If you haven’t noticed the suggested paths in the text boxes for both actions list “%LOCALAPPDATA%\VHD Root Folder”. It’s as if Ivanti is suggesting we create a VHD on a file share to mount a generic folder in the profile and then use symbolic links (Cache Roaming action) to redirect the local cache folders into this single “VHD”. In order for that to work, you would have to nest actions and use two different solutions to achieve the desired result. This adds quite a bit of complexity due to more moving parts.
These new actions are great additions for the experienced “Environment Manager” administrator but like a lot of the policy actions, if misused they can come back to bite you. Creating, mounting, and formatting a VHD file can take time… so much so that Ivanti added status messages at logon for it. When deciding if you want to use a container you’ll want to evaluate the folder in question and decide whether or not personalization would be better.
Some apps such as Chrome utilize many small files and as such are not good with personalization. Performance issues are often seen as all these small files must be copied in to the profile at logon and copied out at logoff. There is also a known issue with IIS; therefore personalization with large file sizes and file counts causes personalization to fail (https://community.ivanti.com/docs/DOC-46040).
These types of issues can be resolved by utilizing a “VHD” container. I’ve actually used a local “VHD” container to capture the chrome settings and then used a Windows Setting Group to capture the single VHD. It’s a great example of this new feature and how it can be utilized to capture user settings and not just “caches”. The images below represent this examples “Policy Action” and “Windows Setting Group”.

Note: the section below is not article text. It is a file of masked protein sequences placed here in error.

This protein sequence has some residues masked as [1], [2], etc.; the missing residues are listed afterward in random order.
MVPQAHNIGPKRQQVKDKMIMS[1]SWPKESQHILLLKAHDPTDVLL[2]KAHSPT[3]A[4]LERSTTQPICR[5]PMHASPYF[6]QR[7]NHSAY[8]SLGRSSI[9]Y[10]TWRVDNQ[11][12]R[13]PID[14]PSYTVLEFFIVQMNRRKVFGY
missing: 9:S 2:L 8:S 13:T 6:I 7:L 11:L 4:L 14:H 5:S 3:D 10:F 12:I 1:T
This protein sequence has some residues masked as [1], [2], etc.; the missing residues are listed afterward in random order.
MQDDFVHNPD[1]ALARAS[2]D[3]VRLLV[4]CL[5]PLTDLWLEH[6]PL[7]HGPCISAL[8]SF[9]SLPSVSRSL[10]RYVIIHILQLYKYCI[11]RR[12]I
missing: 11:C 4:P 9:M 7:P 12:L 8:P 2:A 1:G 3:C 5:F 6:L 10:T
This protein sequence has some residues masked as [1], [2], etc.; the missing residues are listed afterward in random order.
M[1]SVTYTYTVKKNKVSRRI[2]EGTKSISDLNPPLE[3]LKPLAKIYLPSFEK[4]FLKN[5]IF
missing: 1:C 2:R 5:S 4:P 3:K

Windows Setting Group:
The above solution for Chrome will work for multi-session environments meaning the user can launch Chrome from more than one device or session at a time. If we were to redirect the folder to a VHD on a file share, then the first session would lock the file and the folder would fail to mount from the second session/device. Things like the OST file will never fit in personalization so must be sent to a file share. This being the case this solution will not work for multi-session environments.
Let’s imagine the file is locked, and the user launches a second session. The “VHD” action would fail and the OST file would be created in the default location within the local profile. Since it’s a new file the contents of the mailbox would start to download all over again. This file would then grow until the specified amount of mail is downloaded, possibly filling the write cache on your Citrix server.
FSLogix addressed this by utilizing “differencing disks”. Each session creates a “differencing disk” and that disk is merged into a base “VHD” file at logoff preventing disk locks. You can find more on the “differencing disks” here: https://wilkyit.com/2017/07/17/fslogix-concurrent-access-to-o365-containers-vhdaccessmode-explained/
As with any feature… I have my thoughts on it. First, it’s great that we have new functionality in the product, although at this point it seems like a bit of a “me too” move as most everyone is utilizing containers now days. I would love to see this feature enhanced with things like the “differencing disks” to support multiple sessions. I understand this is a “V1” feature and I’m glad to have it.
Hopefully we can see some improvement with it in the future.
Critical Design Associates